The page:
Image from http://www.pigeonpresents.com/book-info.aspx?bid=82.

Willems is one of my favorite author/illustrators and basically anything he does is amazing. His new addition to the Elephant and Piggie series is no exception. Elephant and Piggie are the best of friends, just as Snake and Brian the Bat are best friends. But Brian and Piggie are spending time together now and Elephant and Snake are worried their BFFs are going to have too much fun together and ditch them! This book has Willems' signature humor while accurately capturing the panic one may experience when your best friend starts making new friends. A sweet ending will make readers smile.  




Twelve Minutes to Midnight by Christopher Edge. Albert Whitman & Co., 2012.

 Readers who aren't afraid of creepy stories: this book is for you! Set at the end of 
Image from http://fallenstarstories.blogspot.com/2012/03/twelve-minutes-to-midnight-by.html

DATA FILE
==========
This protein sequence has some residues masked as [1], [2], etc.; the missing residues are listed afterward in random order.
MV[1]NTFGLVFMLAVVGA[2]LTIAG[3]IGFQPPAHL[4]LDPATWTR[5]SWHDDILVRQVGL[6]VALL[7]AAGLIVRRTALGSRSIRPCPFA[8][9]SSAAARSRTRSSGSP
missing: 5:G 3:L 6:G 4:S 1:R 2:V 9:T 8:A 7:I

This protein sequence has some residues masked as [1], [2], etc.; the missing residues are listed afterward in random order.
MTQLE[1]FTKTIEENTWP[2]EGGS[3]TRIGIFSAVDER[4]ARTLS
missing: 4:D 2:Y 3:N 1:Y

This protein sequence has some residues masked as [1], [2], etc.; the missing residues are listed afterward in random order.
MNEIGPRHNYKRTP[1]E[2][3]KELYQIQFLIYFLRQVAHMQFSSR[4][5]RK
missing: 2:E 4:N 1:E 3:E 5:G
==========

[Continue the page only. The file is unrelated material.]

the 1800's, young Penelope is an orphan and has taken over the family's bestselling magazine, Penny Dreadful. Penelope's shocking stories are so thrilling and wildly popular, she hires an actor to masquerade as 'Montgomery Flinch', her pen name, to keep her identity a secret to the public. When patients at a local mental institution begin acting strangely every evening, at - you guessed it!- twelve minutes to midnight, the bewildered staff turns to the clueless Montgomery for help. Only Penelope can solve this case that could be right out of the pages of the Penny Dreadful, causing her to lurk in the shadows and risk her own safety. The twists and turns in this book will have you on the edge of your seat until the case is closed!


Friday, August 1, 2014

August is American Artist Appreciation Month